Carts in Perthshire in 1799

What were carts like during the agricultural revolution of the late eighteenth century when there were significant change stop the appearance of the landscape and the way the land was farmed?

Carts were one of a small number of agricultural implements to be found on Scottish farms. The writer of the county agricultural survey of Perthshire, James Robertson, Minister at Callander, wrote a detailed account on them. It provides a clear account of what they looked like, how they were constructed and also their use. It is worth quoting at length:

“All the implements of husbandry are constructed according to better models and made of better materials, than formerly. So late as 20 years ago, no plough was to be seen, but on a gentleman’s farm in the low lands of this county, except that which is now called the old Scots plough, drawn by four oxen and two horses, or by four horses and two oxen. In the Highlands the same kind of plough was universally used, drawn by four horses all yoked abreast. Instead of carts with wheels moveable upon the axle; that clumsy machine, in which the wheels were fixed to the axle, described by the President of the Board and still to be met with in the northern counties, was very common in all the low lands of Perthshire. The wheels had no spoaks or naves. They were composed of three sections of solid plank, fixed together and rounded like the bottom of a large cask; and the axle was fixed in the centre, going through the middle section. The shafts had two pins that embraced the axle and made these awkward wheels tumble along; from which circumstance they were named tumblers. A timber mallet wrought by the hand was all they had for a roller to break the clods in the stiff land of the cases. Fanners were very rare, and threshing machines not known. In the Highlands, the people performed distant carriages of bulky commodities with hurdles, fixed on each side of the horse, by means of a hooked car saddle, still remembered by the name of currants.

Less bulky commodities were carried in hampers or baskets, made of young hazel, with a square mouth, and fixed on the horse’s back with the dame car saddle. Near carriages, particularly the ingathering of their hay and corns, were executed with a fledge, which consisted of two shafts reaching from the collar in the horse’s neck to the ground, with cross bars near the horse’s hind feet, for a bottom, and at least seven erect bars behind, for keeping on the load. This fledge succeeding the hurdle and evidently required some road, wghereas the hurdle could be used wherever it was possible for a horse to walk. The name which this sledge has in the language of the Highlands shows that it was the carries of the Gaul’s in Caesar’s time; and the English name car is borrowed evidently from the Latin. Upon this sledge or car the fanners in the Highlands carried out the dung in large baskets, diverging towards the mouth in the shape of an equilateral triangle, one side of the basket lying on the bottom or floor of the sledge, the dung was carried tto the field in baskets with moveable bottoms, like a valve, fixed to the hooked car sale, which opened in the bottom by a pin and dropped the dung where it was necessary. On these sledges they carried home their peats in other baskets of a square form and of such capacity as to hold a horse’s load; but where the road was so steep that the car could not be used. They adapted small baskets of the same form fixed on the horse’s sides to the hooked car sale. In many parts of the Highlands, these sledges are still employed for carrying grain nd hay, as well as peats; especially where the roads are so rugged and uneven as to render the use of carts impracticable. However censurable this practice may appear to a stranger, yet in some situations it is unavoidable; and at first sight it would seem incredible, with what dispatch and safety the people perform their work and also with fewer hands than carts or wagons would require. Sledges are indeed going out, and ought to be so, where the cross roads in a country or the by-roads in a farm are passable by carts.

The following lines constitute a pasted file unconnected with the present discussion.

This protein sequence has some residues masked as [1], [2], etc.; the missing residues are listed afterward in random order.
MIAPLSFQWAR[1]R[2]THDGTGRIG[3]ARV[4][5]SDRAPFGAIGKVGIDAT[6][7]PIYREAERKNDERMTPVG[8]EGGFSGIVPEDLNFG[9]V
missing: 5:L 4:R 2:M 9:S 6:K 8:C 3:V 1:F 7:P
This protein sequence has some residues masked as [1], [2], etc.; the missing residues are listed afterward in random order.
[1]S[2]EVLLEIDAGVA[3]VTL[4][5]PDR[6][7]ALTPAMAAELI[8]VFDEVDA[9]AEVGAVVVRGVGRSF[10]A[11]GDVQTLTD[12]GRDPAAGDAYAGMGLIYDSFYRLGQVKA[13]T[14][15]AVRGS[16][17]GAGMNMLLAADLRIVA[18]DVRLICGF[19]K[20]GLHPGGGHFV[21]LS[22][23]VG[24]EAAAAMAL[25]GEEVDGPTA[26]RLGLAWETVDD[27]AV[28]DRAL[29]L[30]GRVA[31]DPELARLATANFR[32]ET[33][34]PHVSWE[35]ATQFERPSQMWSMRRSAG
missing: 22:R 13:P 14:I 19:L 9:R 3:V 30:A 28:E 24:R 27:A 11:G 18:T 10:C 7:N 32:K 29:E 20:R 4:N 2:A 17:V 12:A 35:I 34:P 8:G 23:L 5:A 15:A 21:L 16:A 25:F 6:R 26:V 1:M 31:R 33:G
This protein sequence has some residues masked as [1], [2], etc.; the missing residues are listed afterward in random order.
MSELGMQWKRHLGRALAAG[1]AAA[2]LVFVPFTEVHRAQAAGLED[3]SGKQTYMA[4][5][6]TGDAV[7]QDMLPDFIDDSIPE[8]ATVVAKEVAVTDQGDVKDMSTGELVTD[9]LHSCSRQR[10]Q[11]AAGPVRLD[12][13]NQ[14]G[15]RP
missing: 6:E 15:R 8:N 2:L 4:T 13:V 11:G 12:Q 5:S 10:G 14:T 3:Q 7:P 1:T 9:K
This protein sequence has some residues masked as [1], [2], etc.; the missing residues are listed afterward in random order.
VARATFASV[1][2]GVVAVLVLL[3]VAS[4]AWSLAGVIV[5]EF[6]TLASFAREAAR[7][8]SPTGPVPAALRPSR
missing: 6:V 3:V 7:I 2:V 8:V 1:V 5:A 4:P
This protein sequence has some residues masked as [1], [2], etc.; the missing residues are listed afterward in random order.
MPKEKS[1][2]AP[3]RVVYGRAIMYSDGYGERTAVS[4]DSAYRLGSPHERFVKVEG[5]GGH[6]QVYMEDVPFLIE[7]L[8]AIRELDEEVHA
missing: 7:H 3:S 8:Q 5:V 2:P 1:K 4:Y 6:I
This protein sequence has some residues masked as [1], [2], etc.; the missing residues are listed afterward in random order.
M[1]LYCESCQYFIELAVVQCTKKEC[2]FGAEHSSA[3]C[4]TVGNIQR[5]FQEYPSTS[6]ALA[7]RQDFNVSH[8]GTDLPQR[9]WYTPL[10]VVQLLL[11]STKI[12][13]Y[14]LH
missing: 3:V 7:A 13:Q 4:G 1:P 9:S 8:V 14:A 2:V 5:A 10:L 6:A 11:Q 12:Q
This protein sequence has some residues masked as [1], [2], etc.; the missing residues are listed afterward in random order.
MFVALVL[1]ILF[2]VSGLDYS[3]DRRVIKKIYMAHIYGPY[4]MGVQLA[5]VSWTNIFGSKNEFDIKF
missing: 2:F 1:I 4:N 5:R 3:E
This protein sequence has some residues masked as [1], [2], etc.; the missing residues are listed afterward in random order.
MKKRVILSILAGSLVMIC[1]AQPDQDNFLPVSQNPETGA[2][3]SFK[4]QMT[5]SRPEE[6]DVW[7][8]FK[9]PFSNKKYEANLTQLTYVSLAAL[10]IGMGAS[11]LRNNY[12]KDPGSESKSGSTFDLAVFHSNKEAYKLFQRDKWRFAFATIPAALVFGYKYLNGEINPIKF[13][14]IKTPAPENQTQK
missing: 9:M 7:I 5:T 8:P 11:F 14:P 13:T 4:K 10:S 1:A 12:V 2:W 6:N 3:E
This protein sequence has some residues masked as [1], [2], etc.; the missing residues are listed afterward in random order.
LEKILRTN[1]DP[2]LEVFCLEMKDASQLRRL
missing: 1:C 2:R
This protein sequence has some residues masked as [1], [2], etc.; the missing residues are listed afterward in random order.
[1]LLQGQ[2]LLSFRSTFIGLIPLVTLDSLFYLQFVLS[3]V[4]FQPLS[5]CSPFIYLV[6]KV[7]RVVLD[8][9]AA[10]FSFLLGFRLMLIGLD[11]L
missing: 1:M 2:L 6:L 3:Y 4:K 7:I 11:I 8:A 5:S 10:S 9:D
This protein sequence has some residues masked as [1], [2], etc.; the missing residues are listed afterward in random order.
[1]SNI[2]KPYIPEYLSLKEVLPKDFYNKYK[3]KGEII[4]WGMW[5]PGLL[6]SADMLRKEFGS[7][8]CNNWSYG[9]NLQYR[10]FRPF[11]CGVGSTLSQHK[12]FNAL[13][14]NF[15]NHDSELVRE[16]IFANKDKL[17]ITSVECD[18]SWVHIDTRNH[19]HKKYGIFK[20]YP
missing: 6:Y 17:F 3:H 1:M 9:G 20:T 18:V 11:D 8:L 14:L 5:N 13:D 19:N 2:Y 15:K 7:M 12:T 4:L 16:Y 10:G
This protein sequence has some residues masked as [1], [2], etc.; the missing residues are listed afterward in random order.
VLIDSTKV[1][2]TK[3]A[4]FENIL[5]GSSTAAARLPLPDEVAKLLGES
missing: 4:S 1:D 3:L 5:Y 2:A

But notwithstanding every improvement which the roads have undergone; the principal lines of communication having deservedly claimed the first attention of the public; this has hitherto left the roads in other situations, in such a state, especially where the country is rocky or hilly, that carts would be overturned every moment. Distant carriages in every part of this county, where the journey is on the king’s highway, are universally performed by carts. 
It is to be hoped, if the wagons used in the moor lands of Yorkshire, could be introduced with advantage into the Highlands of Scotland, as Mr Marshall says they can, that the Board will favour the country with a drawing of one, accompanied with directions how to use it.”

The photographs of carts with pneumatic tyres dating from the 1930s onwards were an important development in carts. The photographs are of carts made by Pollock and Jack, both of Ayrshire, at the Ayrshire Vintage Agricultural Machinery Rally.